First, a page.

One’s shift in loyalty—on paper—can’t get any clearer than that. But what is in one’s heart and mind? Who can know what was in Poe’s heart and mind then? But Poe has regained her Philippine citizenship. And there’s the fact that if she becomes president, then American citizens (such as her husband and children) will be occupying the presidential residence with her. What if she were president, and US and Philippine interests clashed?


During the Marcos dictatorship, many Filipino patriots sought asylum abroad to escape persecution and, while there, continued the fight for freedom. Among them were President Noynoy Aquino, who was an exile along with his parents, Ninoy (assassinated upon his return in 1983 at the then Manila International Airport)) and Cory (who would become president of the Philippines and its revolutionary government in 1986), as well as Raul Manglapus, Jovito Salonga, Serge Osmeña, Heherson Alvarez, Charito Planas, Gaston Ortigas. They never renounced their Philippine citizenship; they came back as soon as democracy was restored. Some became elected officials. They never renounced the land of their birth.

So, to paraphrase Camarines Sur Rep. Leni Robredo, do Filipinos deserve a president who once renounced his or her Filipino citizenship—that is, her loyalty to this country? The question is not a legal one, she said, it is about having turned your back on your country. “Tinalikuran mo ang iyong bansa” were the words she used.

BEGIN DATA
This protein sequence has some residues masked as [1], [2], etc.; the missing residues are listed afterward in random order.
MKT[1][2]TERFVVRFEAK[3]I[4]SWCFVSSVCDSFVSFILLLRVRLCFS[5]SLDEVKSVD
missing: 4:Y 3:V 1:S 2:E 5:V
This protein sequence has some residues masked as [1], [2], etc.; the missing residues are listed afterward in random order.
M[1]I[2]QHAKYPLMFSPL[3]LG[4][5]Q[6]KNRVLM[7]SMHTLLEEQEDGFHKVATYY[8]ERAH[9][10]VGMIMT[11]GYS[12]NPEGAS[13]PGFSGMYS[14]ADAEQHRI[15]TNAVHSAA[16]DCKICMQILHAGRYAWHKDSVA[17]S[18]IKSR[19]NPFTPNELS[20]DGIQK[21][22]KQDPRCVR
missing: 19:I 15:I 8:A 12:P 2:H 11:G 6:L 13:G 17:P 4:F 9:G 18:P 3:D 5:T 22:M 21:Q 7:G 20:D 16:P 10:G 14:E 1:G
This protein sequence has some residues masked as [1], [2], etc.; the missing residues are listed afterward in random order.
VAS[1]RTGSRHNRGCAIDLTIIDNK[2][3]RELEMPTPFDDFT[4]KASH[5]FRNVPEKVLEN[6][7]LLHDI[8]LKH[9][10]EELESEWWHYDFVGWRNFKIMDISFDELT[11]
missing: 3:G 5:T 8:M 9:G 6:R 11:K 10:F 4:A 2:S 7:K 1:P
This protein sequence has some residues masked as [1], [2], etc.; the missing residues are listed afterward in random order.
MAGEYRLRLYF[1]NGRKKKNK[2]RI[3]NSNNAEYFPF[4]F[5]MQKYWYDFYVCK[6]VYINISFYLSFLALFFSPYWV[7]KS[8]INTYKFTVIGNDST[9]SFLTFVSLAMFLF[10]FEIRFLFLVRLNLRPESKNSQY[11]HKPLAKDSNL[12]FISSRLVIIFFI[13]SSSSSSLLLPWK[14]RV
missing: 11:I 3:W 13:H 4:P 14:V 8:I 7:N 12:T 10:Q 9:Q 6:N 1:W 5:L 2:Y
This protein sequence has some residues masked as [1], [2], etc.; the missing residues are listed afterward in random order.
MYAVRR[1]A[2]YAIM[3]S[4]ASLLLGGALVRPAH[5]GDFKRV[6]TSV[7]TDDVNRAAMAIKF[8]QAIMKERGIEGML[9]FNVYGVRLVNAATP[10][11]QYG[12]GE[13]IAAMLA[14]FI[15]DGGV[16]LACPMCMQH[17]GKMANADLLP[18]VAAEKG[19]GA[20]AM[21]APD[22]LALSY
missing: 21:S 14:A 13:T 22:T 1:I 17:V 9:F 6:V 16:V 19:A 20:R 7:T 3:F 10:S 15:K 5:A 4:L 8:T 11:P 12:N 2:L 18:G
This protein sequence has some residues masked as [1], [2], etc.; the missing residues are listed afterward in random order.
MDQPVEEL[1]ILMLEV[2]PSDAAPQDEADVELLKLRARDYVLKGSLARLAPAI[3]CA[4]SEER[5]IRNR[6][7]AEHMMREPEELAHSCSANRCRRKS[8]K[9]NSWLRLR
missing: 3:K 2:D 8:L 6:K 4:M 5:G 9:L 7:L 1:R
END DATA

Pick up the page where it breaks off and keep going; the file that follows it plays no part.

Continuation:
The reason for renouncing could be economic, familial or political, but just the same, you chose them over us. Millions of other Filipinos have done that, and that is not to be taken against them. There’s no law—but why shouldn’t there be?—that says if you had once renounced your motherland, you are unqualified to be president. But those “Pinoy-once” do not lose sleep over becoming president of the Philippines. Why should they? They have other distant dreams to reach. But I’d like to think that the motherland is in their hearts.

When Poe, along with her husband and three children, decided to settle in the United States and renounced her Philippine citizenship in 2001, was loyalty and running for president someday (like her actor-father did) in her thoughts?

Questions on citizenship and residency can be easily resolved with some research and arithmetic. What about loyalty? Listen: “I absolutely and entirely renounce and abjure all allegiance and fidelity…” I shudder when I imagine Filipinos uttering those words against the beating of their hearts.

Loyalty is a basic issue for me. Capability, character, charisma, intelligence, dedication, integrity, honesty, spirituality—Poe can have all of these, but loyalty and renunciation should strike deep for both the renouncer and the renounced. Perhaps deeper for the renounced. That is my opinion, and it is not the law.

I still have to find out what oath one takes—the wording of it, and it should better ring bloody poetic, with a sting to it (may kurot)—to regain Philippine citizenship.

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TAGS: Citizenship, Edcel Lagma, Grace Poe, Leni Robredo, loyalty